Several years ago, I became convinced that a significant program change needed to be implemented in an organization in which I was a leader. I did the research to confirm the need for the change, and then did more research on how to introduce the change. I prepared diligently for the big announcement, but then, at the midnight hour – literally – I was stopped from moving forward by the board of directors. I was frustrated and it threw me off balance, and I am afraid that I responded without a view of God’s sovereign purpose. As time passed, and the program changed was implemented a year later, I was able to see that God had a plan that also involved timing, and that He used people and events to carry out that timing. Of course His plan was better than mine, and if I had been alert enough to see that when it happened, it would have save me some anxiety and helped me to respond better.
So as a leader, it is essential that you understand and remember that God has a plan and purpose that can be trusted, whether or not we can visibly see His hand in it. Thankfully, that plan is not contingent upon or predicated by my perfection, as we can see in the last couple of chapters of Ezra, which describe the repentance and spiritual restoration of the people after the rebuilding and return. God had carried out his plan even before all the wrongs had been righted. The same is true for us. He doesn’t wait until you are perfect before choosing you as a leader or carrying out His plan. He has a purpose, and you get to be part of it. So, whether your current circumstances are challenging or fantastic, continue to trust that God has plan and rest in that knowledge.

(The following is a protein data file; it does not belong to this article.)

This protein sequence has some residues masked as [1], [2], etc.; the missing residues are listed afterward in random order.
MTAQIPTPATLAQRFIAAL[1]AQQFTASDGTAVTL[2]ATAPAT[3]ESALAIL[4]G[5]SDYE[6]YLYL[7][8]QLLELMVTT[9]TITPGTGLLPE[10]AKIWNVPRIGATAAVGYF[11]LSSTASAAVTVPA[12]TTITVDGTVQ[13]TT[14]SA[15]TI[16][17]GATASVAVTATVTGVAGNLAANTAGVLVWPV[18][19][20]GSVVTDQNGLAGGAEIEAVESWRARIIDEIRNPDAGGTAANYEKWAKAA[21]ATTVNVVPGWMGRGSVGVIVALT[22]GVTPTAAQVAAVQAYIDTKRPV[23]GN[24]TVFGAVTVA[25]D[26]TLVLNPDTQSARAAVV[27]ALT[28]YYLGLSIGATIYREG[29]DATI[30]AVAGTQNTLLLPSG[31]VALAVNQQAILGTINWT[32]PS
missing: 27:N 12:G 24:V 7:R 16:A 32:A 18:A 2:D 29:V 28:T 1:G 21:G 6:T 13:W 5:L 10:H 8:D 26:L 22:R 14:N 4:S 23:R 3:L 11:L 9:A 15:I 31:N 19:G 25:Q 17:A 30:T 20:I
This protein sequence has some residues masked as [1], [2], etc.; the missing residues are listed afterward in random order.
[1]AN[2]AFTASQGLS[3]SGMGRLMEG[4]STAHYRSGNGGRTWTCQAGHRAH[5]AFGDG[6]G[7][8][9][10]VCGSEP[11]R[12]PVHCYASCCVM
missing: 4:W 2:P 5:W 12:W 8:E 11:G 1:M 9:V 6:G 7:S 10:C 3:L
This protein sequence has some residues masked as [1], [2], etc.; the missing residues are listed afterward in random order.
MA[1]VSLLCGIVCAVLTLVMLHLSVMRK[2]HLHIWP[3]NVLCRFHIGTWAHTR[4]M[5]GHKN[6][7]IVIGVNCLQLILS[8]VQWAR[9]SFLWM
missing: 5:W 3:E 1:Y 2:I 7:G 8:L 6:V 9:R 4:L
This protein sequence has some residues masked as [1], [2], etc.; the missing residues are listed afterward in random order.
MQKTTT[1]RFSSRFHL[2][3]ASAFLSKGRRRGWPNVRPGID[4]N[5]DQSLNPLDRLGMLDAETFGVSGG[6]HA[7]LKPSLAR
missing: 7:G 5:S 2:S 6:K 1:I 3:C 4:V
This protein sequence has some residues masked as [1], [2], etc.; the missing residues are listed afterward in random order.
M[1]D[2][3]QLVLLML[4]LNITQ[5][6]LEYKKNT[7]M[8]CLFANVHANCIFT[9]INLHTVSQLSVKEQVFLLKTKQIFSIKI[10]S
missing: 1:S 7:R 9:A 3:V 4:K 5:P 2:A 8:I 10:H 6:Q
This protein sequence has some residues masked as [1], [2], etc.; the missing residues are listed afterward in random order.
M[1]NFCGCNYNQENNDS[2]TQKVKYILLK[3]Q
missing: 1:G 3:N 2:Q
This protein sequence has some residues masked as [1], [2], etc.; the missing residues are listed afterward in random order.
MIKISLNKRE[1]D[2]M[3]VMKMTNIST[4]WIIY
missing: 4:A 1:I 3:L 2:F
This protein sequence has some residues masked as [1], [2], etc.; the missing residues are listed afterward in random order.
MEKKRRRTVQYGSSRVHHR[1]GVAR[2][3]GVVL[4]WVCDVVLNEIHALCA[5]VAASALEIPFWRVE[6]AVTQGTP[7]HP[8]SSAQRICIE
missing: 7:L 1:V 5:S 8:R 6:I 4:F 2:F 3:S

This is the first installment in an ongoing series on leadership lessons that can be learned from the book of Ezra.
Enjoyed and was challenged by your article, Jeff. I look forward to the future installments!
Great reminder of the importance of focusing on God’s sovereignty. Posted the big picture truth in my office as a constant reminder to self: “God’s sovereignty operates in conjunction with man’s responsibility, in the context and for the purpose of restoration, resulting in relationship and purpose.”
Thanks, Harriet. Proverbs 16:9 (“Man plans his ways, but the Lord directs his steps”) has been my constant reminder of this truth over the last few years.
enjoyed and encouraged by your article. I found and read it at the right time because I’m frustrated with leading Bible college. And, I like the idea of leadership is more challenging as a leader seek to reflect Christ in what he/she does. Sometimes, for leaders, there is a time being alone in bringing change in an institution, but as you stated well from the book of Ezra the sovereign plan and purpose of God do not fall apart.